2014 GSA Annual Meeting in Vancouver, British Columbia (19–22 October 2014)

Paper No. 257-1
Presentation Time: 1:00 PM


DATTILO, Benjamin, Department of Geosciences, Indiana University Purdue University Fort Wayne, 2101 E. Coliseum Blvd, Fort Wayne, IN 46805-1499, FREEMAN, Rebecca L., Earth & Environmental Sciences, University of Kentucky, Lexington, KY 40506, HEIMBROCK, William P., 1621 Westwood Avenue, Cincinnati, OH 45214, MARTIN, Anthony J., Department of Environmental Sciences, Emory University, Atlanta, GA 30322 and ARGAST, Anne, Department of Geosciences, Indiana University Purdue University Fort Wayne, 2101 E Coliseum Blvd, Fort Wayne, IN 46805-1445, dattilob@ipfw.edu

Small fossils are preserved as phosphatic (carbonate fluorapatite) micro-steinkerns (~0.5 mm diameter) in Upper Ordovician beds from Iowa to the Cincinnati area. Molluscs are common, but bryozoan zooecia, echinoderm ossicles and other taxa are present. These micromorphic mollusks have been interpreted as ecologically-dwarfed and adapted to oxygen-starved conditions, an interpretation with implications for ocean anoxia. An alternative explanation for small phosphatic steinkerns is taphonomic. Stable phosphate may have selectively filled small voids, preserving small fossils that include larval/young molluscs. Reworking would have concentrated small phosphatic steinkerns from multiple generations whose calcareous shells were destroyed along with larger unfilled shells, resulting in small fossils progressively replacing larger fossils.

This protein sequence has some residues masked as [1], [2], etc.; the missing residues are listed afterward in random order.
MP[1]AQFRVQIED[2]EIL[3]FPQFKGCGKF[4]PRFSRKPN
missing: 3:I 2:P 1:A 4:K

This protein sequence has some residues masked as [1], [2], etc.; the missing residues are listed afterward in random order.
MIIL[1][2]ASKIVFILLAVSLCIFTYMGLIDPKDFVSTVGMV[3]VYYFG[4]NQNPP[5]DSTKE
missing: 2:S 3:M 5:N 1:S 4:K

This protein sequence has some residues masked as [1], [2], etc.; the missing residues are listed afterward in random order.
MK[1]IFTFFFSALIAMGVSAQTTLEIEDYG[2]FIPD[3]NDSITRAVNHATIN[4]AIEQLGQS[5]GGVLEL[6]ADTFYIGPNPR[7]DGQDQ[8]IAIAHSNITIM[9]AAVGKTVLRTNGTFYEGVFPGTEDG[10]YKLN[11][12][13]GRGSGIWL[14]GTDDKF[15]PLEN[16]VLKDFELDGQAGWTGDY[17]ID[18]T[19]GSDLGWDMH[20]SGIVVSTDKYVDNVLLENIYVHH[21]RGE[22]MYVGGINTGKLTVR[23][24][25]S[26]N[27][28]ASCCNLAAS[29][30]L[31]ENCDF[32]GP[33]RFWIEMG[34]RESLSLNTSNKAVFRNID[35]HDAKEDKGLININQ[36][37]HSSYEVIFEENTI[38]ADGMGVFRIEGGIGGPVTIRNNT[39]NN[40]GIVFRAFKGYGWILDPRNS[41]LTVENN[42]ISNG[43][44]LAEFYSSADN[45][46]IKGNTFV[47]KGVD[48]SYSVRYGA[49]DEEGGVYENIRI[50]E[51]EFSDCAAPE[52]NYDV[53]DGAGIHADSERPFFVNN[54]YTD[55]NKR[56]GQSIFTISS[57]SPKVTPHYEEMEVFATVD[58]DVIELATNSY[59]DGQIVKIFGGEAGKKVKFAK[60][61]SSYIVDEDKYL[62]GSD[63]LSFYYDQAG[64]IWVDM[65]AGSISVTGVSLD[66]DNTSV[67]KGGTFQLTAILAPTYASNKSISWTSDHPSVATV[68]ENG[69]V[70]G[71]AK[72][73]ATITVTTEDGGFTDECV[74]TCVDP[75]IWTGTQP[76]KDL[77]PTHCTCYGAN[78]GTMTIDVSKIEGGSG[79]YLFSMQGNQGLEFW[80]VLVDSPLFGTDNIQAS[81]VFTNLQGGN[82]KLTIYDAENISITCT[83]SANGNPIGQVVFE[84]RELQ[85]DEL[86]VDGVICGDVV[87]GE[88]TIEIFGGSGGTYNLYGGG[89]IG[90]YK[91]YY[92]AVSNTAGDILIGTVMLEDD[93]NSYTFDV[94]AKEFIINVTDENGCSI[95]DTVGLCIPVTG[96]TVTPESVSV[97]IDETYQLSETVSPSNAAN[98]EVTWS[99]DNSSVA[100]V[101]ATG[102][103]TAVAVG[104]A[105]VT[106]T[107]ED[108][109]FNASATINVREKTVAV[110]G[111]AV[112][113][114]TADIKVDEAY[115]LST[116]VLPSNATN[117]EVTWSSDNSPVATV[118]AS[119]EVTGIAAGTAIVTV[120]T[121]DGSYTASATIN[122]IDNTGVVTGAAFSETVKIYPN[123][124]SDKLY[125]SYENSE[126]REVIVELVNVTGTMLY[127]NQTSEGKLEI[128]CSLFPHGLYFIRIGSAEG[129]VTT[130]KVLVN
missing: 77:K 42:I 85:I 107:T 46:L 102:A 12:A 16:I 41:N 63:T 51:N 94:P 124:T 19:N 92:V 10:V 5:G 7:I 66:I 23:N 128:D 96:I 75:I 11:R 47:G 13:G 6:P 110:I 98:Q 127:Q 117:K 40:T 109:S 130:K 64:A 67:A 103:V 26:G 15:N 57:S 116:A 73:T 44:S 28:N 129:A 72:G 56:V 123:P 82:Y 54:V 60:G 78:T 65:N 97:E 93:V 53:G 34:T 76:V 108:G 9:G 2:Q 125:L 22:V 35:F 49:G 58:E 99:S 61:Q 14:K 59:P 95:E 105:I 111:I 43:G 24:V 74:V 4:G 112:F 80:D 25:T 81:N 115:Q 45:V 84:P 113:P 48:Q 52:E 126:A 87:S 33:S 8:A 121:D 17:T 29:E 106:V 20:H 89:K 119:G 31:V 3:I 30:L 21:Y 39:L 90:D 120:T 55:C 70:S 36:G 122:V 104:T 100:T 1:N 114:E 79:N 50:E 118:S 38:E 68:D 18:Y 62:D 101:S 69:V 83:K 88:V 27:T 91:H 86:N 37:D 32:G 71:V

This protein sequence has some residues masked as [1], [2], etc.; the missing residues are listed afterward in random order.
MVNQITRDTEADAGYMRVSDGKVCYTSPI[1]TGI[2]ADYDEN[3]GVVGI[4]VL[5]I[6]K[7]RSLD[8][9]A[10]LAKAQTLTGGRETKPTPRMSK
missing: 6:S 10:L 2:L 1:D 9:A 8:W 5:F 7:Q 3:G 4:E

With thin sections and insoluble residues, we document evidence suggesting that this taphonomically biased process created these fossil assemblages. Gastropods and monoplacophorans in thin section are often only partially filled with phosphate—starting at the apex—also evidenced by meniscus-like terminations common in whole steinkerns released by acid digestion. Umbilical steinkerns, much narrower than body-chamber fillings, are also present, and represent shells much larger than those of body-chamber steinkerns. Despite most steinkerns being similarly sized, stages of development are evidenced by progressive secondary nacre accretion that thickened the apical area of growing shells, again suggesting a size limit to these steinkerns. Bivalve steinkerns are similarly sized but without signs of partial filling because of their enclosed nature. However, phosphatic fillings between the hinge teeth of much larger bivalves suggest again that phosphate fillings were size-selective. Imprints of larger fossils are found in phosphatic particles apparently deposited within the sediment between grains. Bryozoans and echinoderms are preserved as zooecia/stereom fillings. The fossils are comparable to non-phosphatic counterparts, and were preserved because of their many small pores.

This evidence suggests that these fossil assemblages are taphonomically, not ecologically size limited. No evidence suggests size limitation by oxygen stress.